The institution of property is based on concepts that perhaps only a professional can understand, but its integrity is influenced by the day to day acts of people who are less informed. For example, each day people go to work in jobs that end up disturbing or destroying boundary monuments--even the inexperienced land surveyor has been known to do this. People prepare documents with words without understanding their meaning--ditto. This is just a sample of well-intended acts that can have unintended consequences which are costly to correct. In theory, the institution prohibits certain behavior that can degrade its performance. In practice, there are limited ways to prevent it. As a result, adverse effects can accumulate and diminish the institutions capacity to do what it was designed to do--produce certainty at a reasonable cost. Ponder for a moment the social and economic costs that are incurred in resolving boundary dispute brought on by faulty documents or the absence of boundary evidence. This may create work for land surveyors and other professionals, but the net effect represents economic loss.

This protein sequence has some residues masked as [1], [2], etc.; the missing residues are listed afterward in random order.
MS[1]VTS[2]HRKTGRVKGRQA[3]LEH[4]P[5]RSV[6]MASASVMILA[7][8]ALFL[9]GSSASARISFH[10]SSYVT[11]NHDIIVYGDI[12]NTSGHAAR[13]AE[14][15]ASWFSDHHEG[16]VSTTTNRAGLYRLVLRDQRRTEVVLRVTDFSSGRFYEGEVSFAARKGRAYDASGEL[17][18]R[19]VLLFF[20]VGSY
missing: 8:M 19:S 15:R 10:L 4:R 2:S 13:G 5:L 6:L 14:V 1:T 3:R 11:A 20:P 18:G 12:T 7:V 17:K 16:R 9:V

Surveyors are interested in promoting their profession. There is a lot of interest in using STEM to engage others in discussions about the technical aspects of what surveyors do. As interesting as science, technology and math may be, land and its ownership are likely to be more important in people's lives. This is the notion that prompted Mr. Kagey to do what he did 100+ years ago. The subject matter can be just as fascinating and profitable as STEM, maybe more so because the object lessons are found everywhere in daily life. Further, there is more to surveying than STEM. While there is a lot of STEM involved in the design and manufacture of a robot, drone or other automated systems that surveyors use, the typical user only uses a fraction of this knowledge to operate the system. Professional surveyors also draw upon knowledge of anthropology, government, history and law in order to do what they do. This greatly expands the pool of people who might have an interest in the surveyors work. So the next time you plan to talk with a group of math students at the local school, see if a civics or geography class may want to hear a presentation about surveying. And don't forget to mention something about land and its ownership. These few seeds of information could cause a person to consider a career in surveying or to learn more about one of the most significant purchases they make in life.
Lee Lovell is a registered land surveyor in Colorado and Nebraska and has accumulated 34 years of professional experience. He resides in Parker, Colorado where he was part of Western States Surveying for 20+ years.

A 534Kb PDF of this article as it appeared in the magazine—complete with images—is available by clicking HERE